Published on March 24th, 2015 | by Christopher DeMorro0
Delphi Self-Driving Car Embarks On Autonomous Cross-Country Journey
March 24th, 2015 by Christopher DeMorro
When it comes to autonomous car technology, automakers great and small are competing with tech companies like Google to bring the first truly self-driving vehicles to market. Yet automakers have a deep parts bin to pull from thanks to suppliers like Delphi, which will send its own self-driving car on the first autonomous coast-to-coast trip in the US.
Though Delphi may not be a household name in the same way Audi or Ford are, the components it builds range from audio systems, to driver interfaces, to safety technology, to fuel cell technology. This is Delphi’s first effort with autonomous vehicles, though, and this demonstrator is meant more to impress automakers themselves than consumers like you or me. Wired reports the parts maker chose an Audi SQ5 SUV for its base vehicle, and unlike many autonomous concepts, there are no overt indications that this is a car that can drive itself.
Instead, the parts supplier has cleverly hidden all the sensors and cameras that it says will enable the modified Audi to drive from San Francisco to New York, hands free. A windshield-mounted camera forms the focus point of the autonomous drive system, reading traffic lights, lane markers, and road signs. Mid-range radar sensors on each corner can detect vehicles up to 240 feet/80 meters away, while two long-range radar units at the front and rear of the car have an effective range of 540 feet/180 meters, about five times the average stopping distance for a car travelling at highway speeds.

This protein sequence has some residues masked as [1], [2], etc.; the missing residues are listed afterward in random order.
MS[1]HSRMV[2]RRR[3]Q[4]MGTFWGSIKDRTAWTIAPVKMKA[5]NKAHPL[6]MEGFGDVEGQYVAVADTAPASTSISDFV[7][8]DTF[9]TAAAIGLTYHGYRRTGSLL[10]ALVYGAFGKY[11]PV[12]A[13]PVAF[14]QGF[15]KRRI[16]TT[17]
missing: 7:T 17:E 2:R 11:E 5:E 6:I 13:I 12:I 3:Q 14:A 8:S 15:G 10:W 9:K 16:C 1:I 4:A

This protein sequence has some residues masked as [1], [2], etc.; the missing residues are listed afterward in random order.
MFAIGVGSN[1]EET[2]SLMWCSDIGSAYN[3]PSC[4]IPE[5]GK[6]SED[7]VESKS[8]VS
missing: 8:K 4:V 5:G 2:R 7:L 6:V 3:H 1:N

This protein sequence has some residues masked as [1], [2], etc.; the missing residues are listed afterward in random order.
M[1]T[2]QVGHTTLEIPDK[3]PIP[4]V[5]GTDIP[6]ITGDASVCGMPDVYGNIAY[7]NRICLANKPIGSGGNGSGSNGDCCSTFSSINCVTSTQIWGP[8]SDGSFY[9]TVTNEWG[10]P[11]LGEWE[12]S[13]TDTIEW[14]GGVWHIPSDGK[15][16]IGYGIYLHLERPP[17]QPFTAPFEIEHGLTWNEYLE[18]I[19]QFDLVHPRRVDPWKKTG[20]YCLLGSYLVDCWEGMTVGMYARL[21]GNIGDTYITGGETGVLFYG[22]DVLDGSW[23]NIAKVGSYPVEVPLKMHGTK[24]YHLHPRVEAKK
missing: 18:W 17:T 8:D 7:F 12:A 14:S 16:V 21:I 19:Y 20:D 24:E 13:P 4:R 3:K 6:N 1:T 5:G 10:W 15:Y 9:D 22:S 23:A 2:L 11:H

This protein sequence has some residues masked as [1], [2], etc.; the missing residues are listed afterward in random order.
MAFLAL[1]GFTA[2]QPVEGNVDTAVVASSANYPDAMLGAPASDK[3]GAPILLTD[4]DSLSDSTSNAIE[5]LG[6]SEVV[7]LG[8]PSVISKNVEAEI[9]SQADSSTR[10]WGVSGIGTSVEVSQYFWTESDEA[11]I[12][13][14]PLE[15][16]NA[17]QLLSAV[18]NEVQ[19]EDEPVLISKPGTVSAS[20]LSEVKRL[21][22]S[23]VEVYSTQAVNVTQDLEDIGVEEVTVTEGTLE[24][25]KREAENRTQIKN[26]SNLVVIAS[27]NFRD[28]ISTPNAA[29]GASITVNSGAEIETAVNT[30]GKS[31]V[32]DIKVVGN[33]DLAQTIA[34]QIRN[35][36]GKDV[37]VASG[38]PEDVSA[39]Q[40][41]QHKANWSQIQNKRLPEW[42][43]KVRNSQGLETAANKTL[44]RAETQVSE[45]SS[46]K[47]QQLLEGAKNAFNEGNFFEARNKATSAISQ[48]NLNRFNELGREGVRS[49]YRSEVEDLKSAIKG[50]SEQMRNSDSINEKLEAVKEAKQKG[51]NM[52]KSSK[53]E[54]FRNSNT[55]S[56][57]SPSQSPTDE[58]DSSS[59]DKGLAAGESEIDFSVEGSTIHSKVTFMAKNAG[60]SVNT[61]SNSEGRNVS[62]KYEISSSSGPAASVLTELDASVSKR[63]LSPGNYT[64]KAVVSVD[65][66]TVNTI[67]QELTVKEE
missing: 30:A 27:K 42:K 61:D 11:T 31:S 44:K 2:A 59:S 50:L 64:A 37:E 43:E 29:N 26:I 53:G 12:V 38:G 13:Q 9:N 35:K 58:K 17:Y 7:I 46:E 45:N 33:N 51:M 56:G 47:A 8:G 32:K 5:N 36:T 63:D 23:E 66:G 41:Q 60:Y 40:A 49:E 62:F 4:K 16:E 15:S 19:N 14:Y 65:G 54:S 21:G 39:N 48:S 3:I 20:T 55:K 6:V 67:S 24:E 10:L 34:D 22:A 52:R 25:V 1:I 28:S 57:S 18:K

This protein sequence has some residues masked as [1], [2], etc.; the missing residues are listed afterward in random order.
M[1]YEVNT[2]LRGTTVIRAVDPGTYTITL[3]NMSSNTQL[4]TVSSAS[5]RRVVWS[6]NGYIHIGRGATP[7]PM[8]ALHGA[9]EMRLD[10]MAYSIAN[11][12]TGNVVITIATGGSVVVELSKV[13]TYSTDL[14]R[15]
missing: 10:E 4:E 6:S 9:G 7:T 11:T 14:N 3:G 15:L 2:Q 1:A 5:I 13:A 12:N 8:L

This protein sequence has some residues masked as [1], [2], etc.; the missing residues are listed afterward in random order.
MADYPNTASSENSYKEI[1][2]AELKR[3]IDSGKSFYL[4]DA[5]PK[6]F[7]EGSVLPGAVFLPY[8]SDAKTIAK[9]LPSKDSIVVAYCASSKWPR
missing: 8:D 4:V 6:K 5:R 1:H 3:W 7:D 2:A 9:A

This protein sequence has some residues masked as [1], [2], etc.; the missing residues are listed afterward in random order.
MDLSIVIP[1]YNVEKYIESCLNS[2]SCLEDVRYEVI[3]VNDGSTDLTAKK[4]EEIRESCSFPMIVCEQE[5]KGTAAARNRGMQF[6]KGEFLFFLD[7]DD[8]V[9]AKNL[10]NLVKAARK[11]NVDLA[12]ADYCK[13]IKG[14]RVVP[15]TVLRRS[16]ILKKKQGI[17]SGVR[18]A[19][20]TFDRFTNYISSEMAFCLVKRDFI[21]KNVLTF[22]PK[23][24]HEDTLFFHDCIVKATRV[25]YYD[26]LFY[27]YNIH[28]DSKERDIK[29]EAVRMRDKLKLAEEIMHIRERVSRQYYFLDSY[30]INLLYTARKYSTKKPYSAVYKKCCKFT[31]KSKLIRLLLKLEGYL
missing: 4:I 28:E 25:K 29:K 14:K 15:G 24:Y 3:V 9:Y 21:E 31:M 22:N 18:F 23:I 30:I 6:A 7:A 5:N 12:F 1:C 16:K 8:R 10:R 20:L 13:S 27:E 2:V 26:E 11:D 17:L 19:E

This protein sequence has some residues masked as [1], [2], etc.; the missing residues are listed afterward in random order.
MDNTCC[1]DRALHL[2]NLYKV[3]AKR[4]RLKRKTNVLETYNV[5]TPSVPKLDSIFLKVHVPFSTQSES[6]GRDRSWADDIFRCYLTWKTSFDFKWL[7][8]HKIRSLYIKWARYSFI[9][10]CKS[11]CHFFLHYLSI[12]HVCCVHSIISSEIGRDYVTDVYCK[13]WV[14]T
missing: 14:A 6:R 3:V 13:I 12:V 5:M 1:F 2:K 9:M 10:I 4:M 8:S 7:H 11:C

Travelling 3,000 miles without any driver input demonstrates just how far Delphi’s autonomous car tech has come. Tesla Motors, considered to be at the forefront of self-driving vehicles, just announced that it’s begun testing hands-free driving between San Francisco and Seattle, a distance of about 800 miles. More than just safety, autonomous driving technology could drastically reduce air pollution around our congested metro areas.
Now don’t get me wrong, completing a hands-free journey across 3,000 miles of North America would be an impressive feat. But a pair of solar-powered vans already did the same thing back in 2010, covering almost three-times the distance on a journey retracing Marco Polo’s journey from Italy to China. Then again, Delphi earned $1.35 billion in 2014 selling autonomous car components to automakers, and it expects that number to increase by 50% annually in the next few years.
You may never buy a Delphi-branded automobile, but the parts it builds may literally be driving you around some day, if they aren’t already.